‘So Much Passion’
Cherry Creek Man Remembered For Love Of Trucks, People
Shayne Matteson didn’t just want to follow in his father’s footsteps, he reveled at the chance to pass him on the open road.
The 25-year-old, born in Dunkirk and a resident of Cherry Creek, stated matter-of-factly to his parents even from a young age he wanted to drive tractor-trailers, just like his dad and several uncles who have made trucking a family tradition. The passion was truly instilled when he was about a year old — when Frank Matteson himself got into the industry and routinely would park his semi at the family’s home.
“When I would get home he would run out,” Frank Matteson said in recalling Shayne’s excitement as a child seeing the massive vehicle. “He was so happy about the truck — the whole time that’s what he wanted to see. He told me, ‘Dad, I’m going to be a truck driver.’ He either wanted to play baseball or be a truck driver. That’s what it was.”
Shayne, an independent truck driver who just years removed from high school had already visited all 50 states, died June 1 in Cherry Creek in an all-terrain vehicle accident near his home.
Frank Matteson, a truck driver for more than two decades, was in his own semi in Des Moines, Iowa, when he received the phone call.
“You feel like you died yourself,” Frank Matteson told The Post-Journal. “You feel like there’s nothing else to live for — like it’s killed you, too.”
Shayne’s mother, Lisa Silva, was at home when someone banged on her door in the early morning hours.
“I thought they were lying to me,” she said of receiving the news. “There are just no words, there’s just nothing. It’s just devastating.”
The accident occurred after midnight along Main Street in Cherry Creek. Silva said her son had hopped on the ATV, which he had just recently purchased, while with some friends just after the Memorial Day holiday when it rolled. Shayne was pronounced dead at the scene, leaving family and friends in shock.
‘HE JUST HAD SO MUCH PASSION’
For Frank Matteson — who lives in Louisiana with his wife, Kristin — driving a semi truck is a way of life. “I’ve been doing this for 24 years,” he said. “I got that passion every day. It’s my love, and there’s nothing really to explain it.”
It was evident Shayne not only looked up to his dad, he was determined to follow him into a career driving a semi. Frank Matteson recalled telling his son the rigors of being on the road — away from home and family. But it was too late; Shayne had long ago made up his mind.
Upon graduating from Pine Valley Central School in 2014, Shayne worked at Dunkirk Specialty Steel where he quickly excelled. The work paid well, but Shayne was just biding his time for his trucking career to begin. However, he had to wait a couple of years to get his commercial license and because U.S. federal law requires truck drivers to be 21 years of age to haul cargo over state lines.
When it did come time to train, it was evident Shayne was in his element. “When he got behind the wheel it was clear he didn’t need a lot of training. It was all natural,” his father said.
Frank Matteson eventually helped his son find work with Dart Transit based in Minnesota. As an independent truck driver, Shayne could pick and choose his loads, affording him the chance to travel the country while also making good money. “He was able to go wherever he wanted to go,” said Frank Matteson, who noted that his son already had his own home, several vehicles and was looking to purchase a semi to be truly independent. The two also loved the idea of being on the road together, where one could pass the other.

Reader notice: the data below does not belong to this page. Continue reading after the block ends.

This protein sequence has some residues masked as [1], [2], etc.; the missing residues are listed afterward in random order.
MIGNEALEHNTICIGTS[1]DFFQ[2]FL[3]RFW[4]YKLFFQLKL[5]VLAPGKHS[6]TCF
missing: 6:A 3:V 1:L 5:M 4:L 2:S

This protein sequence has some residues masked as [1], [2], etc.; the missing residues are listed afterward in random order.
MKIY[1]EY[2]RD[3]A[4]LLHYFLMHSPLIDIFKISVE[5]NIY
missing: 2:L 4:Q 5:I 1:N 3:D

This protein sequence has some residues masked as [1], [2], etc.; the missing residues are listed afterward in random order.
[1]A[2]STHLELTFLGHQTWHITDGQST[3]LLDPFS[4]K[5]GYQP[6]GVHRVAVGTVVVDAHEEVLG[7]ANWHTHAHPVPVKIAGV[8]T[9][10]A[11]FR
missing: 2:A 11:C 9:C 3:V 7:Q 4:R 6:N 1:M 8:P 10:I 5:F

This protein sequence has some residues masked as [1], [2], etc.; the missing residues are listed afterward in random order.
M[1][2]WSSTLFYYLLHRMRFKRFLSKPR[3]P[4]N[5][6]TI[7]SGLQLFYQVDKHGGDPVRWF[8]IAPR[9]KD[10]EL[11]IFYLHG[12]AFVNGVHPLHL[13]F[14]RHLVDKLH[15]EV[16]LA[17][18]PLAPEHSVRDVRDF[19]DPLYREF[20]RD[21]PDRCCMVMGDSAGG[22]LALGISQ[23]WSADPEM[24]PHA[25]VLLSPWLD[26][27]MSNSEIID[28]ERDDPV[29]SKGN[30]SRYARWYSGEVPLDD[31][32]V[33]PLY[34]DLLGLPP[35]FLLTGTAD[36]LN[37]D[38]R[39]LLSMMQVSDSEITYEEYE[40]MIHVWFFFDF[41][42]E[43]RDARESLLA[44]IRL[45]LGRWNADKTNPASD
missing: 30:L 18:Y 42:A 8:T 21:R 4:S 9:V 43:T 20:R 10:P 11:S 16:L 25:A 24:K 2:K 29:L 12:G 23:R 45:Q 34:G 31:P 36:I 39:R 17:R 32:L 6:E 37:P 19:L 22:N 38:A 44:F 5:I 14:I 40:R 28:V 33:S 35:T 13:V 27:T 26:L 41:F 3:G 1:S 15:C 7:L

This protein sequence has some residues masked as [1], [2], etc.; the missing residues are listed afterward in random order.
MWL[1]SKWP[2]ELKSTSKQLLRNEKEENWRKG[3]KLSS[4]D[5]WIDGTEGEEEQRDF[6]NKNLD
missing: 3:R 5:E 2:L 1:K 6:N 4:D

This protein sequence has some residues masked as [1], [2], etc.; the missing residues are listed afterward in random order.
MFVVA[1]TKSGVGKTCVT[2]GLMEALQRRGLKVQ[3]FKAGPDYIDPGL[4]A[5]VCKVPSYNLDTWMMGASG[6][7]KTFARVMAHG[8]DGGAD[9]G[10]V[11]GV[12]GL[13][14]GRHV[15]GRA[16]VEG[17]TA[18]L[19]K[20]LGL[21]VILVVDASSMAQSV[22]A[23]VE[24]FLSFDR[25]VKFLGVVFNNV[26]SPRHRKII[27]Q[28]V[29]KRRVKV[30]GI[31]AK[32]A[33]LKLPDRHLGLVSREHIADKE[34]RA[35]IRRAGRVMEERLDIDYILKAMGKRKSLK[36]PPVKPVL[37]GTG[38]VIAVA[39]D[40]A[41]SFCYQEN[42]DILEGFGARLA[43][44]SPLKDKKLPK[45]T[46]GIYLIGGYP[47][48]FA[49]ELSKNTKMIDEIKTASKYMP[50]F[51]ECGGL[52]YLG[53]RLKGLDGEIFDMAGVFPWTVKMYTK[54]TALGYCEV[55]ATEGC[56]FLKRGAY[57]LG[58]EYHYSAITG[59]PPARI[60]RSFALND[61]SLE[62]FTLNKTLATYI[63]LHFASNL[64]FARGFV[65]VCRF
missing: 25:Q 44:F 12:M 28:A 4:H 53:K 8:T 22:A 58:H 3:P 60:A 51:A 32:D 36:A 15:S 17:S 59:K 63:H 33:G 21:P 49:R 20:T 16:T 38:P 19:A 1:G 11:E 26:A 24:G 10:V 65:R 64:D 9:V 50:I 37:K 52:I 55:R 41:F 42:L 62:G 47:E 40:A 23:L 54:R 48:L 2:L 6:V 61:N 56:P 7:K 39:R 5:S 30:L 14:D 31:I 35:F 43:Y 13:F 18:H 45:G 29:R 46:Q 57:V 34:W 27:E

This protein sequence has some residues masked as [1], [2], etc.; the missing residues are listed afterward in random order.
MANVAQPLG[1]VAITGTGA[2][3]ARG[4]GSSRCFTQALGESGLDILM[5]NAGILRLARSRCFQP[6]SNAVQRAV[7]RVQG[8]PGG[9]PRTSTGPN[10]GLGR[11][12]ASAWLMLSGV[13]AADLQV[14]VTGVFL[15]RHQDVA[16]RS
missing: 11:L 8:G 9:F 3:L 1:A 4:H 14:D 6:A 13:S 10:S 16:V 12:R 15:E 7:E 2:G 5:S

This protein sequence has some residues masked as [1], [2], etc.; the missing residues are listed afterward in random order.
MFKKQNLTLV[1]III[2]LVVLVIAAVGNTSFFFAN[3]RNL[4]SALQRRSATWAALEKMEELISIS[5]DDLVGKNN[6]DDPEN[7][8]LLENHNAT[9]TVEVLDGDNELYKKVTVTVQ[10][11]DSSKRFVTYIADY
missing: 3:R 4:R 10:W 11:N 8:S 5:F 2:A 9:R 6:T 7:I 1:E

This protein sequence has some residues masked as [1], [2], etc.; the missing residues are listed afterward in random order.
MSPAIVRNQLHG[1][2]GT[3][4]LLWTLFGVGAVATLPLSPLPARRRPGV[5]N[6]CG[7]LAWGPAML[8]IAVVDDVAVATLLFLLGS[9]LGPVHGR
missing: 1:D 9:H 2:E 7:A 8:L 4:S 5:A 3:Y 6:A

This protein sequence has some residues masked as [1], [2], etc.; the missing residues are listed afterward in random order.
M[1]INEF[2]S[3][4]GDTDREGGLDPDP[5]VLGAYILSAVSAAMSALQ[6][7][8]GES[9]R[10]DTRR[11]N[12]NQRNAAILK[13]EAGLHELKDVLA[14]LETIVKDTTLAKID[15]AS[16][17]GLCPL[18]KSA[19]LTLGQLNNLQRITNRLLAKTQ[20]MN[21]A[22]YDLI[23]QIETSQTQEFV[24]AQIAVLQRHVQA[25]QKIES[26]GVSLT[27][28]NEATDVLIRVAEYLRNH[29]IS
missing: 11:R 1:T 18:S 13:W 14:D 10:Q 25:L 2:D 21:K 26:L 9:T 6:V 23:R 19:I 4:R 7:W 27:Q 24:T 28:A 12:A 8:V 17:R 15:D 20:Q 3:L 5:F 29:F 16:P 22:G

“He was dedicated,” Silva said of her son. “I’m very proud he went for his goal — what he wanted, he went for it. He was great.”
As a driver, Shayne was sometimes away from home for weeks at a time. “Well, it was tough, especially for the first few months,” Silva said. “He just had so much passion and it just made him happy.”
REMEMBERING A FRIEND
Friends and family on Saturday took part in a “convoy” in Cherry Creek to remember Shayne and his love of trucks. Video of the convoy shows several pickup trucks and tractor-trailers, many with signs that read: Shayne C. Matteson, 3/23/1996 — 6/1/21. In loving memory.”
After Sunday’s funeral service, Silva and Frank Matteson said they were approached by several of Shayne’s friends who offered sympathy and to recall their favorite stories. One such friend pointed to Shayne’s yearbook quote, which read: “If speed kills me, don’t cry because I was smiling,” a reference sometimes attributed to the late actor Paul Walker.
“He touched so many lives,” Silva said of her son and the response she has seen from the community. “It’s been overwhelming, but it’s been so compassionate in the same sense. I didn’t think I could handle all of it. He had such great friends.”
In addition to trucks, Shayne was also known for his love of the Pittsburgh Steelers, baseball, working out and — perhaps most importantly — his dogs: Apollo and Remy, who regularly would travel with Shayne while on the road.
“Boy, he loved it,” Frank Matteson said of his son driving trucks. “He loved being out there. … He just loved the road. Trucking is a passion all the way.”
In addition to his parents, Shayne is survived by his siblings: Jessica (George) Thellman of Mentor, Ohio, Stephanie (Ryan) Gibbs of Stow, Franklin (Angel) Matteson III of Jamestown, Ashley (Cody) Gould of Jamestown, Candice (David) Silva of Cherry Creek, Marlene (Drew) Beach of Ft. Bragg, N.C., and Lyndsey (Mo Dadkhah) Braun of Chicago; grandparents, Shirley Hosier of Jamestown, Diane Hatcher of Conyers, Ga., and Donald and Patricia Silva of New Mexico; and nine nieces and nephews.
He was preceded in death by grandparents, Ray Hosier and Franklin and Bonnie Matteson Sr.; and a cousin, Lindsey Hosier.